Vets issue warning for dog owners over blue-green algae

a black dog leaping over a puddle of water

Dog owners have been warned to take extra precautions when walking their dogs near stretches of water, after an increase in reports of toxic blue-green algae in several locations across the UK this summer.

Blue-green algae is a term used to describe a group of bacteria, called cyanobacteria, containing dangerous toxins that can be harmful and even fatal to pets, livestock and birds if ingested even in small quantities.

Dogs can become seriously ill after drinking or swimming in algae-contaminated water. Common symptoms of exposure include vomiting, diarrhoea, drooling, disorientation, trouble breathing and seizures, and if left untreated it can cause liver damage and be rapidly fatal. Make sure you have that added peace of mind by insuring your pet with dog insurance.

Symptoms can appear within a few minutes or hours, depending on the type of toxin ingested, according to the British Veterinary Association (BVA).

Blue-green algae can look like blue-green or brown scum on the surface of a lake, river or pond. Blooms of the organisms often build up around the edges of ponds and lakes, and may look like foam.

However, the algae may be present in a harmful form even if you cannot see it, so take note of any warning signs in the area.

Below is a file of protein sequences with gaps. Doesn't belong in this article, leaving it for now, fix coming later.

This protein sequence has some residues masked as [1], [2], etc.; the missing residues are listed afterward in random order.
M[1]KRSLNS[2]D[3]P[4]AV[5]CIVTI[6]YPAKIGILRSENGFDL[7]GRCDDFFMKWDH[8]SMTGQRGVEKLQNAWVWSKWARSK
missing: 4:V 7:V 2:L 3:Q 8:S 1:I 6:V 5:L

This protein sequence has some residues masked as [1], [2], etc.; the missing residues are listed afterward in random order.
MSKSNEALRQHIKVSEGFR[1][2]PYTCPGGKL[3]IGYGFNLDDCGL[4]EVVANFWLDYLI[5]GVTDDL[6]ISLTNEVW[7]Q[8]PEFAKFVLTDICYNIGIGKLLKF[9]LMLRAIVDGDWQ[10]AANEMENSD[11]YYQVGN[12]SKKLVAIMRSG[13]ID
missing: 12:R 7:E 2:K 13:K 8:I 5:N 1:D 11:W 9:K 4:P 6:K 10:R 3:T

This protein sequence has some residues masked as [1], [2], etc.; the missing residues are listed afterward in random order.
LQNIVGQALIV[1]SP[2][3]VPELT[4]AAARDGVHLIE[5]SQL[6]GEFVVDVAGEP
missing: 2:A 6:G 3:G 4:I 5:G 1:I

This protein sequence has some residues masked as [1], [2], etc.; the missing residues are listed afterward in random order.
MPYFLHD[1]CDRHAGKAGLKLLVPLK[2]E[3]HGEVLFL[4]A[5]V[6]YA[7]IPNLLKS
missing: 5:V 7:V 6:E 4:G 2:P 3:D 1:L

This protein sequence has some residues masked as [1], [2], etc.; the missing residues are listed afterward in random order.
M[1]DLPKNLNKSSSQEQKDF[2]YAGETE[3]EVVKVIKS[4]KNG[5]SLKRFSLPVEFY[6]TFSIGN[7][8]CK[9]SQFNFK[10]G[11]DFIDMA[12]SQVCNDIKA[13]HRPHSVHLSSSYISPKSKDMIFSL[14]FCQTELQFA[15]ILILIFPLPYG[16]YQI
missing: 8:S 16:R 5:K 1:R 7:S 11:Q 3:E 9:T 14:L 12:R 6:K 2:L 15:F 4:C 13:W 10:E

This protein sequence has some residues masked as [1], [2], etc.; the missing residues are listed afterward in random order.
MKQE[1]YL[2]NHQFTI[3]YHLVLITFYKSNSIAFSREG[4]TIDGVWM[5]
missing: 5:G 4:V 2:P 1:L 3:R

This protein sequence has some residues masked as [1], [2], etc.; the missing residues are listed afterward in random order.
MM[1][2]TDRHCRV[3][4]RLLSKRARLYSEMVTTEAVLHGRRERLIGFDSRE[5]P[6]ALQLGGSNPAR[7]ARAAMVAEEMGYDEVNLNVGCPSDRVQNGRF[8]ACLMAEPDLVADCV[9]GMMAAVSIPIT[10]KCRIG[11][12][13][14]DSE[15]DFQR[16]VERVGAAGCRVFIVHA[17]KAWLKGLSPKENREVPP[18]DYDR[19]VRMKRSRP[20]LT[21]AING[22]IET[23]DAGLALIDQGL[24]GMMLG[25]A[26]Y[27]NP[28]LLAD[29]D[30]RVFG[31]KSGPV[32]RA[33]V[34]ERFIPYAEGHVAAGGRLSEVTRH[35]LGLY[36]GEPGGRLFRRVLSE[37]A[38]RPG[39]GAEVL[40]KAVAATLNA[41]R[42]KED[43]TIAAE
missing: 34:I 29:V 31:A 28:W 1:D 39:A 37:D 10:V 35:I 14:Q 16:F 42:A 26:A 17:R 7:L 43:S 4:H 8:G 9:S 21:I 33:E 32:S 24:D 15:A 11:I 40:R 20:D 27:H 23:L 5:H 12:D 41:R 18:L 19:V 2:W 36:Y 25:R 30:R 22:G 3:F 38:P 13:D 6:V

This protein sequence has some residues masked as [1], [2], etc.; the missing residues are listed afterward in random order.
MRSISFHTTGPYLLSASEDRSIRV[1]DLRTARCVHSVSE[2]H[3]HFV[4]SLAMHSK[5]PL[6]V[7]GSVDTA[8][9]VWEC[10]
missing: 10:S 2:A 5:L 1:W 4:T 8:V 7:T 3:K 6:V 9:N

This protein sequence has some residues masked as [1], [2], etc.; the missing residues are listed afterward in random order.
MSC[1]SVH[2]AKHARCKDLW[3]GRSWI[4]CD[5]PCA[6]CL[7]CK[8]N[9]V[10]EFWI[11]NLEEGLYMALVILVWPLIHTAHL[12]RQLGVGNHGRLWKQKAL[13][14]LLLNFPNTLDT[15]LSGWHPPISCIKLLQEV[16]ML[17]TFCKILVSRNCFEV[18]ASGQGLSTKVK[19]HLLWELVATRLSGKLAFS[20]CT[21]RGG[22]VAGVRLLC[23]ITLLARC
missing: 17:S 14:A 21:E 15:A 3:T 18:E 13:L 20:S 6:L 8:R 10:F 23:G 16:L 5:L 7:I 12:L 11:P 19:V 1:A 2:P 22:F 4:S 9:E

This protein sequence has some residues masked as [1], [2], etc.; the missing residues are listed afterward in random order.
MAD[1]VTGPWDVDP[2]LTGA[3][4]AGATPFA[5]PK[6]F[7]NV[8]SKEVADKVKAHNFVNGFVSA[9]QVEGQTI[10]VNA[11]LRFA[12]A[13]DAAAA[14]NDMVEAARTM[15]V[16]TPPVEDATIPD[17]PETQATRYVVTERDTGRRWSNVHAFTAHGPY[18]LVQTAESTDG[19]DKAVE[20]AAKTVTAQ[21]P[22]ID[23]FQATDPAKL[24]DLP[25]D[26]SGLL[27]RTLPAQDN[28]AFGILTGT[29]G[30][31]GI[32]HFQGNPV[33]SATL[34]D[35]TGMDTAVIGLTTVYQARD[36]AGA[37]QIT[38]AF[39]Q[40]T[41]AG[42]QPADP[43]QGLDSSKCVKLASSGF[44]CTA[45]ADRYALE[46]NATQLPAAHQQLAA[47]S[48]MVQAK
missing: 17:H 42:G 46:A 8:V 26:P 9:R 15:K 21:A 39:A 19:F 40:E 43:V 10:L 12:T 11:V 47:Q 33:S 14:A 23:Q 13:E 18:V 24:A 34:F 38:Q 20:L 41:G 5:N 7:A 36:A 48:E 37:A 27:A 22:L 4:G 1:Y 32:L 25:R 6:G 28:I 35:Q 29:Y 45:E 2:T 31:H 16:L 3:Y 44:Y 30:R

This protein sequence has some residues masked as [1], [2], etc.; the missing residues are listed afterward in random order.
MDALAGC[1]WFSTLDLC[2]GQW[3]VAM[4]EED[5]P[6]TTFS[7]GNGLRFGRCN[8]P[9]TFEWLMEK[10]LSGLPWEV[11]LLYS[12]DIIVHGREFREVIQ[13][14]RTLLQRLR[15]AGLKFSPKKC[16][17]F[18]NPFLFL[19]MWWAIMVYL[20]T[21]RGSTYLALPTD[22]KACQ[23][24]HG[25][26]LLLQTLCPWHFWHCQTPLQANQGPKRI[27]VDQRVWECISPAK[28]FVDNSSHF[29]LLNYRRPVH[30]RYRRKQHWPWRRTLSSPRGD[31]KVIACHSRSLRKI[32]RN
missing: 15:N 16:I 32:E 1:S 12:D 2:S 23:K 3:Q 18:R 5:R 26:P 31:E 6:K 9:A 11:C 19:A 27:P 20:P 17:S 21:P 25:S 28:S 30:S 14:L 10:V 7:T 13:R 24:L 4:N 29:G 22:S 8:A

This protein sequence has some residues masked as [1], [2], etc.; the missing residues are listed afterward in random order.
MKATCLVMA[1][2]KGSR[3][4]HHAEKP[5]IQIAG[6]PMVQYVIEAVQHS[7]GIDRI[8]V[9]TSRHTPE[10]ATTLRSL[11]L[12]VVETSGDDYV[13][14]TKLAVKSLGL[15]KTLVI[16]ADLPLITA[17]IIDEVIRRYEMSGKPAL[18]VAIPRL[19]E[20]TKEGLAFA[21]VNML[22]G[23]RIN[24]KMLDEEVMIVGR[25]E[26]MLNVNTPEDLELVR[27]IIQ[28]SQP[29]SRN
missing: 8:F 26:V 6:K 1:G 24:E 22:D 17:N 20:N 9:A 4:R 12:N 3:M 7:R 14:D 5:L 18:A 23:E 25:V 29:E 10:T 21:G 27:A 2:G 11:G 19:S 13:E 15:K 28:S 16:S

The BVA recommends keeping your dog on a lead and by your side around water bodies known or suspected to have blue-green algal bloom — don’t let them swim in it or drink from it.

If your dog has been swimming outside, wash it thoroughly with clean water afterwards. And if you’re concerned that your dog may have ingested toxic algae, seek emergency veterinary treatment.

“We know that some dogs enjoy nothing better than a paddle in a cool lake while on a walk, but we’d urge pet owners to keep their dog on a lead during walks near water confirmed to have toxic algal blooms,” said BVA president Daniella Dos Santos. “While not all blue-green algae are poisonous, it is impossible to tell the difference visually, so it is better to be safe than sorry.

“There is currently no known antidote for the toxins, so prompt veterinary treatment is the only way to tackle their effects and ensure a good chance of recovery for your pet. If you suspect your dog has been exposed to blue-green algae, seek emergency veterinary treatment as soon as possible.”

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